For the low, low price of $9.99 a month, Amazon.com will let readers download an unlimited number of ebooks and audiobooks from its special Kindle Unlimited store. (Those of you who are forced, by geographical happenstance, into shopping from Amazon’s other storefronts are out of luck. Sorry about that.) And this month, Amazon’s making the service free, so everyone can try it out.
This would seem to be a boon for the voracious reader. One trad-pubbed novel can set you back $9.99 or more, and a single audiobook costs easily twice that. The drawback for readers, though, is that Big 5 books are severely under-represented in the KU store. So people who pick books based on the bestseller lists are going to be disappointed. There are other factors limiting reader interest in KU, but I’d rather talk today about what this means for indie authors.
The good news for indies is that we have an easy way into the KU store: all you have to do is enroll your book(s) in KDP Select. Which is also, of course, the bad news, as all of the usual complaints about participating in Select apply here. (Amazon opted in every title in Select to start with, but you can opt out.)
Moreover, Amazon hasn’t been terribly explicit about how we’ll be paid, other than to say that KU purchases will be paid out of the same fund Amazon uses for Kindle Owner Lending Library borrows. But author payments on KU purchases will be treated differently. For KU, authors will be paid only when the reader gets to ten percent in the book. Amazon beefed up the fund for July due to the KU rollout, and I think it’s reasonable to expect the Zon will increase the funding level every month, going forward. In his article about KU, David Gaughran says the KOLL fund has historically averaged about $2 per borrow. So assuming you can hook readers into getting to the magic ten percent mark, you can count on about that much per KU purchase.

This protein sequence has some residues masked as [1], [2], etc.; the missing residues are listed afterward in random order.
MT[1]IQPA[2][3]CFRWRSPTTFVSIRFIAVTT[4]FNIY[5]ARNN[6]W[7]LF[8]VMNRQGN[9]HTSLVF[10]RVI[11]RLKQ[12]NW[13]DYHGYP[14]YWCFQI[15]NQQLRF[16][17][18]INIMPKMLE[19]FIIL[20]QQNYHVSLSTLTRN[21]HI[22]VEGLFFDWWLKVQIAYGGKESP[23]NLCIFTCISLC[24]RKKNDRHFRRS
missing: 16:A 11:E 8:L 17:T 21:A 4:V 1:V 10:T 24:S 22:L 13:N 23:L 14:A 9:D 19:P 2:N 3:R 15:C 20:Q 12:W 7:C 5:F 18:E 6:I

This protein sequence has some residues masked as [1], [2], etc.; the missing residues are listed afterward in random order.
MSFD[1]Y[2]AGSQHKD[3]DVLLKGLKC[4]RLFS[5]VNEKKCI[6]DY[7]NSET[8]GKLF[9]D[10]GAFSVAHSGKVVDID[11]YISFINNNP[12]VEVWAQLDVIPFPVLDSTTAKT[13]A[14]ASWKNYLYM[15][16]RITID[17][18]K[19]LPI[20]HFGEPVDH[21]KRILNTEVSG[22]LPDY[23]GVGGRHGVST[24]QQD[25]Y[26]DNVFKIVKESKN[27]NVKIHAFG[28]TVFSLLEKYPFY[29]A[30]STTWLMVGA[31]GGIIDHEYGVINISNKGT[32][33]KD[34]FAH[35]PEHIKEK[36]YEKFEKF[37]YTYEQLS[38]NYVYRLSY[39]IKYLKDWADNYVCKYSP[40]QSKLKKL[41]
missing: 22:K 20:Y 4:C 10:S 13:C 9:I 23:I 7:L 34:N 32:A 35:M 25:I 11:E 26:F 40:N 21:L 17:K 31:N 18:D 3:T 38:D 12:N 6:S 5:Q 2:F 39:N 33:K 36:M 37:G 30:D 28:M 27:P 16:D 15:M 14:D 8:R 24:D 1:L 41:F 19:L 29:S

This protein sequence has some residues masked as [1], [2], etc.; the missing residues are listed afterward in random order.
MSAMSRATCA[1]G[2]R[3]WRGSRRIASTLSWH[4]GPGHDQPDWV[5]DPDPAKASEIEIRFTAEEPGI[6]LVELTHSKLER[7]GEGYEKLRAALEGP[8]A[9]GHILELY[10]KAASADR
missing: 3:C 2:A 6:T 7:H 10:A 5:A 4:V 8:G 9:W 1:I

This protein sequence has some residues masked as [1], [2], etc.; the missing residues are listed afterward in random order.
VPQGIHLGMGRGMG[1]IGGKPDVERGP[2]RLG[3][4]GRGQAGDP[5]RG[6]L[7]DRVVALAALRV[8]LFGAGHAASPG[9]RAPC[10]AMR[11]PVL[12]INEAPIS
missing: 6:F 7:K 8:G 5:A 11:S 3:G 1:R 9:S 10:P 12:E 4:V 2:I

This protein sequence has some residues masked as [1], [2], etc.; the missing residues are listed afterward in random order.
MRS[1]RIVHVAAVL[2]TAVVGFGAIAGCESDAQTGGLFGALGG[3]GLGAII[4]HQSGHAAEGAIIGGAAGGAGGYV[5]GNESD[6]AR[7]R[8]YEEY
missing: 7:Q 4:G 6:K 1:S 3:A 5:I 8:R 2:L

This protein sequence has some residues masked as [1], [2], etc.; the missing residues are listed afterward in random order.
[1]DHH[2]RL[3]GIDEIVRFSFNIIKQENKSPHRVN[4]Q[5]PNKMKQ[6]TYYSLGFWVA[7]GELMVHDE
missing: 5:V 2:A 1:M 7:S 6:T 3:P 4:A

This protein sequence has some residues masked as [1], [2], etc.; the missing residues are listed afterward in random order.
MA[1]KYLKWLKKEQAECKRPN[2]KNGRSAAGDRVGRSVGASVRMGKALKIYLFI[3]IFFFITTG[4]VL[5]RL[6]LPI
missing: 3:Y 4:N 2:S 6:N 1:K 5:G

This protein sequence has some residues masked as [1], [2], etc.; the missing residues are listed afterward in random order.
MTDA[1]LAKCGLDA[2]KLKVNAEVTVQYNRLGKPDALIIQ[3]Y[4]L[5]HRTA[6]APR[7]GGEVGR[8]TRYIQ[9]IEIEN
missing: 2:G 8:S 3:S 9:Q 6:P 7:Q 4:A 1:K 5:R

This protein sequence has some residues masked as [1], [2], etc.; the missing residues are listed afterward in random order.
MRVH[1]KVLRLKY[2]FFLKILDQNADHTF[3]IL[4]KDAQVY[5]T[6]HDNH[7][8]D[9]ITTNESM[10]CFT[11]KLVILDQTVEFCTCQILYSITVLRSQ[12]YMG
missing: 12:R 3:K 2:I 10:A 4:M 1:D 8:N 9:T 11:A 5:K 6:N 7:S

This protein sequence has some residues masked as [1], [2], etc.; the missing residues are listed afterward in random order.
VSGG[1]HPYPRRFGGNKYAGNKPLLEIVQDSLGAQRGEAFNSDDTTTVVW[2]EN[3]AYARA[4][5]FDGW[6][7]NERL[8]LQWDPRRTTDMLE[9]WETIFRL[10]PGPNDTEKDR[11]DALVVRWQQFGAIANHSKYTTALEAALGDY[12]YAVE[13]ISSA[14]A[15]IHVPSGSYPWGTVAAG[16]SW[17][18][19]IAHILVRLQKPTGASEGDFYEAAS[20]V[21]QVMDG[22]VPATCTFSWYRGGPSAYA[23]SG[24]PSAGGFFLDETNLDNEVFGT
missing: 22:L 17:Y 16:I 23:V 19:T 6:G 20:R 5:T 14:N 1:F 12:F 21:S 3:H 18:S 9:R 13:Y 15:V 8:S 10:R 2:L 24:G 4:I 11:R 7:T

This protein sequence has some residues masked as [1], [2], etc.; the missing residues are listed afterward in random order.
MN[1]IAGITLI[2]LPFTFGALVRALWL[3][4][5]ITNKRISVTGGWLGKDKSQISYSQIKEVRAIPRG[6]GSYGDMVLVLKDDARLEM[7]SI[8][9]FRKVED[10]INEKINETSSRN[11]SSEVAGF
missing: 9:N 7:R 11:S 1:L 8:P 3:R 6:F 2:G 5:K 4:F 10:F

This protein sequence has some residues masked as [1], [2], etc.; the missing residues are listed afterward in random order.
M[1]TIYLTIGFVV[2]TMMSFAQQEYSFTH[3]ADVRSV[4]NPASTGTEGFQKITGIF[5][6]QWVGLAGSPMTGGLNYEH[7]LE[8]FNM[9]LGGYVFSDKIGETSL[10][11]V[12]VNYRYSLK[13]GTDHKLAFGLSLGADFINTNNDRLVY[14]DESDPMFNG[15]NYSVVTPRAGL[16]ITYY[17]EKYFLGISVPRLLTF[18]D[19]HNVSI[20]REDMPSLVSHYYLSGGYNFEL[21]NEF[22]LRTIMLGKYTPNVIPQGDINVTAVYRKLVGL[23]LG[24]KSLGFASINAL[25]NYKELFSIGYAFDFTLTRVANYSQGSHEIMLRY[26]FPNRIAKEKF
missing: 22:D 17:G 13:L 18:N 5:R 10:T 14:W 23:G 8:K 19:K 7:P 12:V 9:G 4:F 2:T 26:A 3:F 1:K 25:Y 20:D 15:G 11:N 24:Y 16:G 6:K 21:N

Indies love to talk strategy, of course, and a number of folks are already trying to make this new feature work to their advantage. If you write shorter works, the reasoning goes, and throw them up on KDP Select with a list price of 99 cents, you’d have a good chance of a reader getting to ten percent very fast – and you would earn twice as much on each book as you would for a purchase at the list price. Moreover, it appears that for now, at least, Amazon is treating KU purchases the same as full-price paid sales for ranking purposes. This could be a great way to boost your visibility and maybe bring in sales for your other books.
By happenstance, I’m bucking the trend to a degree. I only have a couple of things in Select right now – a short story called “Lulie” that never sells, and the Pipe Woman Chronicles Omnibus. KU downloads of the omnibus will cost me money, as I’ll earn less on them than I would on a regular purchase. But if people read the omnibus and like it, then maybe they’ll shell out for the Land, Sea, Sky books, which are not in Select. And if anybody ever bought “Lulie,” I’d make money on the sale.
There’s a very real chance that reader interest in KU will drop off next month, when people have to start paying for it. And there’s also the problem of promotion for KU titles. It’s unclear as I write this how Amazon will treat affiliate earnings on these books; that may limit advertising opportunities on the big promotional sites, at least in the short term.
In the meantime, though, Amazon has given us one more tool to reach new readers. How is it working for you?